AAMFT extends its deepest sympathy to the families and communities of those affected by the recent shootings in El Paso and Dayton. As we reflect on tragedy, we pause to consider the enormous effect violence and bigotry has on the safety, prosperity, and ideals of our beautifully diverse nation. Families are the foundation of our country, and without basic safety and connection, we cannot be strong. We call on our leaders to promote unity and meaningful change to reduce division that has led to acts of terrorism and white supremacy.
We also acknowledge the disturbing trend of misattributing mental health disorders for acts of hate and bigotry. Mental health issues affect many Americans, who are treated with care by capable marriage and family therapists and other mental health professionals. Hate and racism, however, are not disorders; they are choices made to inflict fear and terror into marginalized communities.
Camille Lafleur, chair of the Margins to Center: Cultural Connections Topical Interest Network, says, "Domestic terrorism and hate crimes are a threat to the mental, physical, and spiritual well-being of not just the victims of violence but to all Americans. Now more than ever, we need to be building strong cultural connections that allow for cross cultural healing in addition to growth and acceptance. This can be achieved by learning to value diversity, by remaining open and curious about different cultures, and finally by immersing ourselves in experiential cross cultural opportunities."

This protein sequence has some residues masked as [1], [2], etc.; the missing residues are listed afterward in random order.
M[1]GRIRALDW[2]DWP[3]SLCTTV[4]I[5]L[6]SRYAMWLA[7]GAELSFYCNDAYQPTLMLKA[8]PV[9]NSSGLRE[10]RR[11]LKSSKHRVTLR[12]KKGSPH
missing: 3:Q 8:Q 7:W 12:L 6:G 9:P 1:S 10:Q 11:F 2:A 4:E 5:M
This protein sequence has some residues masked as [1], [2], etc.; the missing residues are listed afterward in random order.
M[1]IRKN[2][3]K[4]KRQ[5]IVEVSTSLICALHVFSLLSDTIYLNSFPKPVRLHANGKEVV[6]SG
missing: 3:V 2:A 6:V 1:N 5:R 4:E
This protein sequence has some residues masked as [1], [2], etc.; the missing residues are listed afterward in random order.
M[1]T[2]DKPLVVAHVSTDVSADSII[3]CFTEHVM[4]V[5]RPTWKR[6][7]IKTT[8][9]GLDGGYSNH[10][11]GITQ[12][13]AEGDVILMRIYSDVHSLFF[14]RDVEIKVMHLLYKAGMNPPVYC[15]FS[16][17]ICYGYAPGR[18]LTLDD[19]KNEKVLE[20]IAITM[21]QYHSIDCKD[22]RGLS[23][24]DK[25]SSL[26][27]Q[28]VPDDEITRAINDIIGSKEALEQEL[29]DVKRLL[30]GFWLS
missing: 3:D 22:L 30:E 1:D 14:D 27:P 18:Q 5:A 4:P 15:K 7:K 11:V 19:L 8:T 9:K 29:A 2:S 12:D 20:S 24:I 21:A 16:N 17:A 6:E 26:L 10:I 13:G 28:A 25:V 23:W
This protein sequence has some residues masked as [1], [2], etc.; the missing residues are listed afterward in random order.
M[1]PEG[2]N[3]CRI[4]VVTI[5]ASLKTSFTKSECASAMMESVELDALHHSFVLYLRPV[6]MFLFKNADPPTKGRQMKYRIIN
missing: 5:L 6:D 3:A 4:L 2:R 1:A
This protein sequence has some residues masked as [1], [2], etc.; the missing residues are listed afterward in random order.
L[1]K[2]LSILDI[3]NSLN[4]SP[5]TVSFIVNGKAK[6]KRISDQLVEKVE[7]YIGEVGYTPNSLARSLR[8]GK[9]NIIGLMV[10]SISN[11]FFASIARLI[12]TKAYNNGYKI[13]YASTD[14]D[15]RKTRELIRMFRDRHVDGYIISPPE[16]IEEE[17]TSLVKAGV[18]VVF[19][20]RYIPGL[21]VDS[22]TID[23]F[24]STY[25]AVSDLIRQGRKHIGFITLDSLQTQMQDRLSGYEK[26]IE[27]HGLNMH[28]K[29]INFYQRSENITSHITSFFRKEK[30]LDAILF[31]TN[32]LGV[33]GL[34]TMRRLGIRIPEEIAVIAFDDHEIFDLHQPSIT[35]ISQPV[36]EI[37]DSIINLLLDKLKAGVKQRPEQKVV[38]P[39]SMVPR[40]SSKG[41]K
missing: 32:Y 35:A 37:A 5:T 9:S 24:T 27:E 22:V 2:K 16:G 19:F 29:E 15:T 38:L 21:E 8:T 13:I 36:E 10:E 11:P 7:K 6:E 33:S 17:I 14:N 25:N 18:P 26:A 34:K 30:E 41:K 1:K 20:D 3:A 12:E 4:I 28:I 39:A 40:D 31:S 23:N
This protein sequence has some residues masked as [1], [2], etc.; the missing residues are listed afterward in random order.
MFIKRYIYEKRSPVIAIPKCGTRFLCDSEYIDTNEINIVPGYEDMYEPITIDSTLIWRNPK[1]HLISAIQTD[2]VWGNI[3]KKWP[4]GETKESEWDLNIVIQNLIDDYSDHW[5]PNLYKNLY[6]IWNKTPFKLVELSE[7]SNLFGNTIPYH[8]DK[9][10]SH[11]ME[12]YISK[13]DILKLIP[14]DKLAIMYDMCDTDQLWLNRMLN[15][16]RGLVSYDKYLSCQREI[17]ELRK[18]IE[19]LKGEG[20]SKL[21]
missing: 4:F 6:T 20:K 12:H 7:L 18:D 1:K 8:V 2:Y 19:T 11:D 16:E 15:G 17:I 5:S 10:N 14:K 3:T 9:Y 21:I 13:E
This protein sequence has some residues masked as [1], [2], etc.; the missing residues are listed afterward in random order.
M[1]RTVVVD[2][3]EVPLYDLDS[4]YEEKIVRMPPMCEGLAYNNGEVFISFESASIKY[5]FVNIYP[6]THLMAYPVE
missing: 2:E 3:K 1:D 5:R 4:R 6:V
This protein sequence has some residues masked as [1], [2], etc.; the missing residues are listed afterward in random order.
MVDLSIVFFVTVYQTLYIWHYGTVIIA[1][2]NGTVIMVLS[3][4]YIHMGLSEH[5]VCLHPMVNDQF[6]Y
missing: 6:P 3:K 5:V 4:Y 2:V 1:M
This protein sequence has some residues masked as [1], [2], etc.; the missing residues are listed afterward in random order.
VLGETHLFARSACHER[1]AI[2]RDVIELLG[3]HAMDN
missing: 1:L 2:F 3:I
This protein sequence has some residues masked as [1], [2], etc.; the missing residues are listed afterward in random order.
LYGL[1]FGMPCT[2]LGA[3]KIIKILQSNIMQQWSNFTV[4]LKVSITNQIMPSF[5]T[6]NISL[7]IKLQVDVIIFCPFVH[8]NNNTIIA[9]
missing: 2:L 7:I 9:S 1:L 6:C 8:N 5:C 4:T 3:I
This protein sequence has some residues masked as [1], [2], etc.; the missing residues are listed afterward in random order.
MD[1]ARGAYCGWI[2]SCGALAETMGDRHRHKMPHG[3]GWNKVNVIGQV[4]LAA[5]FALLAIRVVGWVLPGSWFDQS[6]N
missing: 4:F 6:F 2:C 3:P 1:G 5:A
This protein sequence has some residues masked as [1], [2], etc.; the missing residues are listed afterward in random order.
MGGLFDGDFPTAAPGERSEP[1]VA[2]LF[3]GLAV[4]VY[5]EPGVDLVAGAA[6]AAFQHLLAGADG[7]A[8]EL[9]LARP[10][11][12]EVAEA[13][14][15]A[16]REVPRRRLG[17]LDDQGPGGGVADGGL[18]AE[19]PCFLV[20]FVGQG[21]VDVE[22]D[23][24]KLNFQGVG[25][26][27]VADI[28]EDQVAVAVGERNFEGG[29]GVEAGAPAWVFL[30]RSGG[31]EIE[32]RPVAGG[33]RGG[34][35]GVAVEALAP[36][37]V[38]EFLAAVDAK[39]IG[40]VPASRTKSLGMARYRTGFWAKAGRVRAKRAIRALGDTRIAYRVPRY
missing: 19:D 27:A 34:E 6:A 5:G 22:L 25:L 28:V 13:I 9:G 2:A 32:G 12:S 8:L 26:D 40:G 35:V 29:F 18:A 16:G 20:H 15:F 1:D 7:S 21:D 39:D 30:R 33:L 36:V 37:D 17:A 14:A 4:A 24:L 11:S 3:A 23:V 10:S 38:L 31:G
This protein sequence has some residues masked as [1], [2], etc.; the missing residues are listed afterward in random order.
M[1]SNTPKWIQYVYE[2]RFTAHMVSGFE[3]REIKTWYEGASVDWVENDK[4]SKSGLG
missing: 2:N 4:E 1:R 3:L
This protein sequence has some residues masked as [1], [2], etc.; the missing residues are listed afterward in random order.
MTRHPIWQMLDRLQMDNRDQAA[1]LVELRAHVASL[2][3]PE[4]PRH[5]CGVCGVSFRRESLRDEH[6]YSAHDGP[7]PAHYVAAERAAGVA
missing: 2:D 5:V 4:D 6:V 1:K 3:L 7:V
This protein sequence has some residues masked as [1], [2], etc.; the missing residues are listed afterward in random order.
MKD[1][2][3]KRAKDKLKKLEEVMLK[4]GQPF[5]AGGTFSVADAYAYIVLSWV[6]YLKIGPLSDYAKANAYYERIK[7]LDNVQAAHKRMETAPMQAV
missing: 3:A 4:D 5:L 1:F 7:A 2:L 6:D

Many marriage and family therapists will be helping during times of crisis. To MFTs in Texas and Ohio, we support your efforts to bring healing to hurting communities. Because terrorism has vast systemic influence, we encourage all MFTs to support those who are grieving and healing in your community. The resources below have been created by member MFTs or compiled by AAMFT to help support this process.
President, AAMFT Board of Directors